Humor, social emails proliferate at a tame Super Bowl BY SAEED NASIR

This picture provided by PepsiCo shows Peter Dinklage in a scene from the company’s Doritos Blaze Super Dish place. For the 2018 Super Bowl, marketers are paying more than $5 million per 30-second area to capture the attention greater than 110 million visitors.
IMAGE 1 OF 28 This photography provided by PepsiCo shows Peter Dinklage in a landscape from the company’s Doritos Blaze Super Dish spot. For the 2018 Super Bowl, marketers are paying more than $5 million per 30-second spot to capture … more

 

After a divisive year, advertisers during the Big Game worked overtime to make an impression on audiences with messages that entertained and strove never to offend. The slapstick humor and sexual innuendo that used to be commonplace during Super Bowl advertisement breaks were nowhere around the corner.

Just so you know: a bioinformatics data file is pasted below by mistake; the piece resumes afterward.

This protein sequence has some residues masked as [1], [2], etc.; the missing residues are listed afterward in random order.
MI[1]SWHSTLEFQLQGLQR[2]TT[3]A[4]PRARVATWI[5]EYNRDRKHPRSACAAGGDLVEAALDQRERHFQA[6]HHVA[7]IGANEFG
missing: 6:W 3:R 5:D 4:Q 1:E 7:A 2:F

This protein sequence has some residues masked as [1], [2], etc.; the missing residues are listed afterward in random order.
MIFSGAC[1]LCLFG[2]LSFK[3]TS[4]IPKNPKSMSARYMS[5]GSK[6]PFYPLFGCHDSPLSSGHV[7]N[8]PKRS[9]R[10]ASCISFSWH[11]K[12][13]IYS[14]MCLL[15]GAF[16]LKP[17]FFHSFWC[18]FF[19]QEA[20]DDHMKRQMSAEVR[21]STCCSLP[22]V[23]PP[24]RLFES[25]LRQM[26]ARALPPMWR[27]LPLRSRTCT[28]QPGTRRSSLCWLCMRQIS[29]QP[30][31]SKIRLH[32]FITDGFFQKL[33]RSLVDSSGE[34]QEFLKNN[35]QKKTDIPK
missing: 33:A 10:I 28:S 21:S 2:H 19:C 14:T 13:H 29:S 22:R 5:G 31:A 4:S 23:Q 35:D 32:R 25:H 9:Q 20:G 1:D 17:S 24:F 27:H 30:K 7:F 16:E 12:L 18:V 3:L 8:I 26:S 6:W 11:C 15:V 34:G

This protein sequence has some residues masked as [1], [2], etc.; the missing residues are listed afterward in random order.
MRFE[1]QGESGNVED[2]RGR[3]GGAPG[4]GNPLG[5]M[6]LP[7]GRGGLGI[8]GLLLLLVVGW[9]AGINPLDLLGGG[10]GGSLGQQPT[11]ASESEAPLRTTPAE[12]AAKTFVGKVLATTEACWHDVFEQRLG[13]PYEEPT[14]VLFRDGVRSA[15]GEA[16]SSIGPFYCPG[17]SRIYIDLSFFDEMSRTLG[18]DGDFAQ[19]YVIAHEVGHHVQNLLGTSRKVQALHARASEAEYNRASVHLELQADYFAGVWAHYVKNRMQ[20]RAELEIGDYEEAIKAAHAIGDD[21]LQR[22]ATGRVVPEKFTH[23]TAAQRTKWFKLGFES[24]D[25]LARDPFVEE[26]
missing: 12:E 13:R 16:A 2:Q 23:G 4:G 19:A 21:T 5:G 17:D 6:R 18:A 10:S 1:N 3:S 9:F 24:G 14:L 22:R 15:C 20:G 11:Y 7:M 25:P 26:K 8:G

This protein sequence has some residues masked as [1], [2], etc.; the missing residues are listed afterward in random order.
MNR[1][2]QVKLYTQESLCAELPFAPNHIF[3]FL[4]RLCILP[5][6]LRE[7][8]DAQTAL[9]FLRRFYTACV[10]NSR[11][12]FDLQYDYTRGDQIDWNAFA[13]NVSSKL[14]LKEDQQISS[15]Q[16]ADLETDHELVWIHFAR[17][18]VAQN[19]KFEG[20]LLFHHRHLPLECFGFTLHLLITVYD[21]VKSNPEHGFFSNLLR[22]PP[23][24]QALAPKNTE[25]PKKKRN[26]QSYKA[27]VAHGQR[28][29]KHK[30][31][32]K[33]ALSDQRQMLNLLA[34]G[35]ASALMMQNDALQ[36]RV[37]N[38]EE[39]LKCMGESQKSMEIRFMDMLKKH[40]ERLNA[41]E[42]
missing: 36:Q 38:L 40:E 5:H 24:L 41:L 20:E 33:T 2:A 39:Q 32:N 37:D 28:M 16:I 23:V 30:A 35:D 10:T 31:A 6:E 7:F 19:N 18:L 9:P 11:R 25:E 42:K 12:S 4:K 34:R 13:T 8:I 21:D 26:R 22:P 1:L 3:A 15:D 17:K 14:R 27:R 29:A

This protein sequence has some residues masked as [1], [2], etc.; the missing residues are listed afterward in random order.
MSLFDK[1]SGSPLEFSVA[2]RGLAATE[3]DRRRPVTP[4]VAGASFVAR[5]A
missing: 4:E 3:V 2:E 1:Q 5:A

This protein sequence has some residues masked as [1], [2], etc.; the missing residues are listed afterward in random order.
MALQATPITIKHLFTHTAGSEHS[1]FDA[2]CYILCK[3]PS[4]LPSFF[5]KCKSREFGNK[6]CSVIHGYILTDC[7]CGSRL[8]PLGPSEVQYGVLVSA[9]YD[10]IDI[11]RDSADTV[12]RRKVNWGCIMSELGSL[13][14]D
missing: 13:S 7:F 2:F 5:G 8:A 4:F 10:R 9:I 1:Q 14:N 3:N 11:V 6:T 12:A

Instead, Budweiser , as always the largest advertiser during the game, eschewed the usual pups and Clydesdales to showcase employees that send normal water to places in need. Verizon demonstrated people thanking first responders who preserved them. And Tide tried to make people have a good laugh (as well as perhaps forget about its Tide Pod problem ) with a funny series of advertisements that starred “Stranger Things'” acting professional David Harbour.

“This is yearly where people are sensing a little frayed surrounding the ends because the divisive politics environment on both sides,” said Kelly O’Keefe, a professor at Virginia Commonwealth University’s Brandcenter. “They want to feel just like there’s something still good in the globe.

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